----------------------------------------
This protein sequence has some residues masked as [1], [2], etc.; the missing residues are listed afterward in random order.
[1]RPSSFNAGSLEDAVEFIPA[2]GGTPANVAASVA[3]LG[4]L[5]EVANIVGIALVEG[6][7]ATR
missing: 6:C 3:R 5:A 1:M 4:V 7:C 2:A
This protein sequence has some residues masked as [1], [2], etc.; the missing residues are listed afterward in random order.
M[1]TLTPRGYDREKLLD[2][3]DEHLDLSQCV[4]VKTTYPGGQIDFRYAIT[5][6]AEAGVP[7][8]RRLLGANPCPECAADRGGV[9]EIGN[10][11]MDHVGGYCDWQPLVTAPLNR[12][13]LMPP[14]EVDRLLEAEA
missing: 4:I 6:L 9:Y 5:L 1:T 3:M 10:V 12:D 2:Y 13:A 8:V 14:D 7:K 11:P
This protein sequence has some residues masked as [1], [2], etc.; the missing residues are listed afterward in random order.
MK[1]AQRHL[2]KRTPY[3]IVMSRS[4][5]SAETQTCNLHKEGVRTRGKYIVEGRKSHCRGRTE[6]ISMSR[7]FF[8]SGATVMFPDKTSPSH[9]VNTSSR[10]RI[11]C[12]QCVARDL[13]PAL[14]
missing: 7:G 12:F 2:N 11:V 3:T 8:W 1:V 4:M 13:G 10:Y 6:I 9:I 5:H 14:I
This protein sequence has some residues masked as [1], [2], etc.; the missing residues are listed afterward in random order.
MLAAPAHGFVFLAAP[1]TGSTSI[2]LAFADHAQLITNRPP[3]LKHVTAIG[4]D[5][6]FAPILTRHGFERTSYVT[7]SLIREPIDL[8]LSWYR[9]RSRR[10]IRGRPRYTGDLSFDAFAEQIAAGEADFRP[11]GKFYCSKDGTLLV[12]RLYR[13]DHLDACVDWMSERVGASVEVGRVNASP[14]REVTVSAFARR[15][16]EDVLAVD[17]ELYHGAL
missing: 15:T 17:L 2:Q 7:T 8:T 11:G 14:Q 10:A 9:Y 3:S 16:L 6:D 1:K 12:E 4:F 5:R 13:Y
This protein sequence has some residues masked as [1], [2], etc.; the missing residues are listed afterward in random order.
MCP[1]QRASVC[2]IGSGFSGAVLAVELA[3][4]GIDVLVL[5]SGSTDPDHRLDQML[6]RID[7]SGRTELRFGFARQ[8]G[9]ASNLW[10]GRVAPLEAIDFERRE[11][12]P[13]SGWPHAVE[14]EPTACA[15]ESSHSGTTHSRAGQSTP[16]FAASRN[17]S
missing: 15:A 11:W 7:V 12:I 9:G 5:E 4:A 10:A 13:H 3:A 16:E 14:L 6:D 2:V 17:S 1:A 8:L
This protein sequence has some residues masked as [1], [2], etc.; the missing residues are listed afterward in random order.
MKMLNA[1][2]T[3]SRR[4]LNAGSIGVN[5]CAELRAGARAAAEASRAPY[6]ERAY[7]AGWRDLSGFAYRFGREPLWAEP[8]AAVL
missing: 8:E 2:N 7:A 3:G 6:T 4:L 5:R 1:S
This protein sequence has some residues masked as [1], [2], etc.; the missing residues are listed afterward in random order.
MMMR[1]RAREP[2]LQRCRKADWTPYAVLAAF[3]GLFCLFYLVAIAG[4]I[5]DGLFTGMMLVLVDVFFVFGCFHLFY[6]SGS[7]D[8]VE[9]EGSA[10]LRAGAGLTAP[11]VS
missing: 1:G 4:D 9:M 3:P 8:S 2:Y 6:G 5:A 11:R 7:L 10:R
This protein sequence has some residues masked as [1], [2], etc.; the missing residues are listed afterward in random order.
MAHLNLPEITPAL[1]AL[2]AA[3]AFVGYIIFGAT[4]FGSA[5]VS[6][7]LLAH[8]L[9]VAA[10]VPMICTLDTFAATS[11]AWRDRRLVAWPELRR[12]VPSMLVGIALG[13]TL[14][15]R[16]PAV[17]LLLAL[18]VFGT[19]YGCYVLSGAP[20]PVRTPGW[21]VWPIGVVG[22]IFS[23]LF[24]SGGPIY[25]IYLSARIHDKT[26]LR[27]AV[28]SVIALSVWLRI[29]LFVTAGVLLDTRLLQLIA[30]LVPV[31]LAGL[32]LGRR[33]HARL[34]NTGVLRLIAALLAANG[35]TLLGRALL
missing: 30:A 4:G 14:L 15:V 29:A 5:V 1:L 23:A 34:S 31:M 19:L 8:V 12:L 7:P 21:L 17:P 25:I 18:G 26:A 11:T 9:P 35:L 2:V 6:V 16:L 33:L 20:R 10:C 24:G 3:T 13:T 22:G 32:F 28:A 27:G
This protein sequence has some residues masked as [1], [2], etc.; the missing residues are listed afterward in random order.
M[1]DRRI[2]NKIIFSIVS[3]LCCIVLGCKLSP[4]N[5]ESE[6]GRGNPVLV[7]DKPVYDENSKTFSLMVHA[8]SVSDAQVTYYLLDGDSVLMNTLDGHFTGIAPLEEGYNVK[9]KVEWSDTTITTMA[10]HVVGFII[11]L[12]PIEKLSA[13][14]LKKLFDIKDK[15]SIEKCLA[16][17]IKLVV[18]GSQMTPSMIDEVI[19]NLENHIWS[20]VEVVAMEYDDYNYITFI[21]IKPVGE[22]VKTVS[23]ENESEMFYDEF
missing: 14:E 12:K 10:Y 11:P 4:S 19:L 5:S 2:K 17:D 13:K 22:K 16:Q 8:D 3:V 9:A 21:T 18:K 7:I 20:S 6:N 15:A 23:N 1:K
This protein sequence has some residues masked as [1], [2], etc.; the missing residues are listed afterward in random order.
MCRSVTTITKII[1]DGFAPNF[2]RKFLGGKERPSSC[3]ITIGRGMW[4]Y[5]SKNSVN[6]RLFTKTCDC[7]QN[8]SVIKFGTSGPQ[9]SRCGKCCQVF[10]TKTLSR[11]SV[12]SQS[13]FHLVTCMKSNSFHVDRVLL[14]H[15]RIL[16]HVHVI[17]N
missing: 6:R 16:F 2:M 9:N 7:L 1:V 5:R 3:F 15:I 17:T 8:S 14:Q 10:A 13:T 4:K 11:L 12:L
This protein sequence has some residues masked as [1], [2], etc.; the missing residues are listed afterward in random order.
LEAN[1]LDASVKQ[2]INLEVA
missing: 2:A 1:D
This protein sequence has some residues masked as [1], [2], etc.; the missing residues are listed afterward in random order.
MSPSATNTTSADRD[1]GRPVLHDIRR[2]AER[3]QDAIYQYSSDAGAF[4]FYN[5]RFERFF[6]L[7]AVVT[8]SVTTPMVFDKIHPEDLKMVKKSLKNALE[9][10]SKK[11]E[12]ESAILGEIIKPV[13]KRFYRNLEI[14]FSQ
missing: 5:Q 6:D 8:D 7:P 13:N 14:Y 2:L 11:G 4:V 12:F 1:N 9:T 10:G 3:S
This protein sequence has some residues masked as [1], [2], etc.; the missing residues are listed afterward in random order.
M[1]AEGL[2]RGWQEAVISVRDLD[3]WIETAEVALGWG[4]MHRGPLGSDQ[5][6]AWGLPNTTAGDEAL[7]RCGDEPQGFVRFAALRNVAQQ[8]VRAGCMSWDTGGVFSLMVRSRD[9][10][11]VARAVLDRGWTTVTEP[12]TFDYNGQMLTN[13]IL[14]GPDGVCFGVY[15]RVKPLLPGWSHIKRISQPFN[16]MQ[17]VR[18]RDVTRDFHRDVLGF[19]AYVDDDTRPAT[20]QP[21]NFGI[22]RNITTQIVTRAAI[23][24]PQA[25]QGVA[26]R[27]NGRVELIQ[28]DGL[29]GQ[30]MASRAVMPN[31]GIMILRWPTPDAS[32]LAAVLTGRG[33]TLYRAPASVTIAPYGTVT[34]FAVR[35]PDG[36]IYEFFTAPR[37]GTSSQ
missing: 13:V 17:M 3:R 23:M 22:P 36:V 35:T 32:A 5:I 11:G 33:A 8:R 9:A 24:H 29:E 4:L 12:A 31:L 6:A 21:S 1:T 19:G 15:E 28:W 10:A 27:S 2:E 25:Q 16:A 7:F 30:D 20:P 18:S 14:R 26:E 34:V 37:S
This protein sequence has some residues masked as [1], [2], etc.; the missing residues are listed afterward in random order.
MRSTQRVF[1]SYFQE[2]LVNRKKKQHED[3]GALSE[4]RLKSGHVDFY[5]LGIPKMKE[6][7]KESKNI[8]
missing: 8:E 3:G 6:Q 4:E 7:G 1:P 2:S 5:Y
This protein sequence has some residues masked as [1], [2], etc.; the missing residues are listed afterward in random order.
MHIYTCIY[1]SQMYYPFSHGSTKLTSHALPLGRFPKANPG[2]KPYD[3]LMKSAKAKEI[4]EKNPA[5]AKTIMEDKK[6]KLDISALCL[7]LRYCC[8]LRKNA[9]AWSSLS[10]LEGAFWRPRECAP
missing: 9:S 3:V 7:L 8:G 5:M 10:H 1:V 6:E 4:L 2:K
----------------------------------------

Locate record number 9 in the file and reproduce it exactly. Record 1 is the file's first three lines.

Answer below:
This protein sequence has some residues masked as [1], [2], etc.; the missing residues are listed afterward in random order.
M[1]DRRI[2]NKIIFSIVS[3]LCCIVLGCKLSP[4]N[5]ESE[6]GRGNPVLV[7]DKPVYDENSKTFSLMVHA[8]SVSDAQVTYYLLDGDSVLMNTLDGHFTGIAPLEEGYNVK[9]KVEWSDTTITTMA[10]HVVGFII[11]L[12]PIEKLSA[13][14]LKKLFDIKDK[15]SIEKCLA[16][17]IKLVV[18]GSQMTPSMIDEVI[19]NLENHIWS[20]VEVVAMEYDDYNYITFI[21]IKPVGE[22]VKTVS[23]ENESEMFYDEF
missing: 14:E 12:K 10:Y 11:P 4:S 19:L 5:S 2:K 17:D 13:K 22:K 16:Q 8:D 3:V 9:A 21:T 18:K 7:I 20:S 6:N 15:A 23:N 1:K